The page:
Boston Globe Examines Massachusetts Debate Over Age-Based Pricing for Health Insurance
The Boston Globe on Sunday examined a push by patient advocates in Massachusetts to prohibit insurers from pricing their insurance plans based on age. State law requires that everyone obtain health insurance, unless purchasing coverage would exceed 12% of their income. According to the Globe, self-employed individuals and retirees ages 50 to 64 who do not qualify for an exemption are left to "choose between expensive monthly premiums that rise with age, and cheaper plans with skimpier coverage and high out-of-pocket costs for doctors and prescriptions."
Advocates say that in order to help these residents obtain affordable insurance that meets their needs, the state must outlaw age-based pricing of insurance plans, which under state law allows some elderly people to be charged as much as two times what younger people pay for the same coverage. AARP Massachusetts said it has seen an increase in complaints about age-based pricing by insurers. Deborah Banda, the group's director, said, "We have been maintaining a drumbeat on this for the last couple of years and now is the time to start pounding that drum harder." Opponents of these changes say that banning age-based pricing would have several adverse effects, such as increasing insurance rates for other age groups. Marylou Buyse, president of the Massachusetts Association of Health Plans, said, "Individuals, as they get older, use more health care services. It is a fair distribution now, considering use of the system." She added, "Young people will tell you they don't think they should have to pay anything because they don't use health insurance."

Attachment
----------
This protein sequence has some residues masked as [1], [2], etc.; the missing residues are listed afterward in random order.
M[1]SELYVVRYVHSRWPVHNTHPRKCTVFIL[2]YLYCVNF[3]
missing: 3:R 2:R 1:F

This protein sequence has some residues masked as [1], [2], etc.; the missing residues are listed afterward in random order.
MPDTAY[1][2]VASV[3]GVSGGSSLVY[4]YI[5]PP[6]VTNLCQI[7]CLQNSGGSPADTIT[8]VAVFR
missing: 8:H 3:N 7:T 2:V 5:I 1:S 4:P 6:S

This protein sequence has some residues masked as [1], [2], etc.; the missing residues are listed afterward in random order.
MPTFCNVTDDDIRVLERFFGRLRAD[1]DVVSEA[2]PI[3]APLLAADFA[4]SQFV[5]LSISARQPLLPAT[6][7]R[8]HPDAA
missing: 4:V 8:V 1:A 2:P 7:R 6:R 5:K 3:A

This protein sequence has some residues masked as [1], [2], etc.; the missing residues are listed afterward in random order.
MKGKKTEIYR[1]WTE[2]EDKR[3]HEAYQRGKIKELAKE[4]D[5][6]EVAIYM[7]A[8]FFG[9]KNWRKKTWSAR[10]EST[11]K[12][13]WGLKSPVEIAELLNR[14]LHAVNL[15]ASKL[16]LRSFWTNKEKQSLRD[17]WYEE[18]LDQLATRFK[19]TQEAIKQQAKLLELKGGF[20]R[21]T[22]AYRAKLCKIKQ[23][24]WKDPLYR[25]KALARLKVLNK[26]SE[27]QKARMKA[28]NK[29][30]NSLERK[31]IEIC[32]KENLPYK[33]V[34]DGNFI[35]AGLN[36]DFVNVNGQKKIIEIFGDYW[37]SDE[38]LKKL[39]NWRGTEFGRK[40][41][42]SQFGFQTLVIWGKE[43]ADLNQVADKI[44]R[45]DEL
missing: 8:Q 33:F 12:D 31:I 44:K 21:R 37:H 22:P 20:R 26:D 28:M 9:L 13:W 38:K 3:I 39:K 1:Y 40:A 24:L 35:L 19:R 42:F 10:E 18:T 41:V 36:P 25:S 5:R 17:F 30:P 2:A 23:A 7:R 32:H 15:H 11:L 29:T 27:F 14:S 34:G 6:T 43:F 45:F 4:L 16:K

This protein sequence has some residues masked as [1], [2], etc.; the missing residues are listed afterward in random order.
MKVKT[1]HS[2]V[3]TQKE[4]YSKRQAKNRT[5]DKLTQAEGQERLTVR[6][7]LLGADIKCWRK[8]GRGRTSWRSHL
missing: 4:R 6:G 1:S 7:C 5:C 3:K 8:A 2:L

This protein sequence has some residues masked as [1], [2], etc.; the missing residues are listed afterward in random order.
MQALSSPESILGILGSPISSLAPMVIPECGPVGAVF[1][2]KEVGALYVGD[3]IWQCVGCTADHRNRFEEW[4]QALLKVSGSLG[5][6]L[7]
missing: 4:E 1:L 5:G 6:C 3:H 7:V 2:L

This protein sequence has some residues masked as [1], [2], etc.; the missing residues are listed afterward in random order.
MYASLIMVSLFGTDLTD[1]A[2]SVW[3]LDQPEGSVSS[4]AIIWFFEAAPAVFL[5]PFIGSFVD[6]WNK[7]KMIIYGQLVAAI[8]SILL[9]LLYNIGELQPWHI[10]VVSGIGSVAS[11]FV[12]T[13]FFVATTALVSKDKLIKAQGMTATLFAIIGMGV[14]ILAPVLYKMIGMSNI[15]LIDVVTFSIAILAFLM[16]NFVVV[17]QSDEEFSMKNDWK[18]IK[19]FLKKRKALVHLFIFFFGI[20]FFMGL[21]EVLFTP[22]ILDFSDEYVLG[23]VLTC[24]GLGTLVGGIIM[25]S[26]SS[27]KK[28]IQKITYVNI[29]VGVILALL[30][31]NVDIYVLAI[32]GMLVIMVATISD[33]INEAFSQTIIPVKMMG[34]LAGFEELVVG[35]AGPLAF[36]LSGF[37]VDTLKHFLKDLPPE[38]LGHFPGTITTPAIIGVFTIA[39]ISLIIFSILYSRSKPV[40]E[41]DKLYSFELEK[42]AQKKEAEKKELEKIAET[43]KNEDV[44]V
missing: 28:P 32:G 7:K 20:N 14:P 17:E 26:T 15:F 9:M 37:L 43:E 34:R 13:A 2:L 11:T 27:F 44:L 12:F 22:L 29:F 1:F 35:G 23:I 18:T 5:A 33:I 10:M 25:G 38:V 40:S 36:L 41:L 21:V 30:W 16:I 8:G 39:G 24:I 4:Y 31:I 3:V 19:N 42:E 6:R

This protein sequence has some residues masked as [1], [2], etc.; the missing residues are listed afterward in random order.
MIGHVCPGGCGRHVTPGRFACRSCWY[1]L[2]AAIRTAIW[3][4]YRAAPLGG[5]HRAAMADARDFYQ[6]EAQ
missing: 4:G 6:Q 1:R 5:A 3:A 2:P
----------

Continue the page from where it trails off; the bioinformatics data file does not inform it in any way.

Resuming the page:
Advocates are calling on the state to include out-of-pocket costs, including deductibles and copayments, in calculating the cost of coverage. Advocates also want the maximum amount of income spent on health insurance to be reduced to 8%, though they acknowledge that this would not actually reduce the cost of care for older residents. Jonathan Gruber, a Massachusetts Institute of Technology economics professor, said that such a system would be too vague and could result in more people going without insurance because they would be exempt from the tax penalty.
Nancy Trunbull, a member of the Massachusetts Health Insurance Connector Authority board, said that the practice should be eliminated. However, the board recently postponed addressing the matter, saying they need more time to study it. Rick Lord, a board member and chair of the state's largest insurance lobbying group, said, "There's no apparent easy path here, and there have been so many other things on our plate" (Lazar, Boston Globe, 4/26).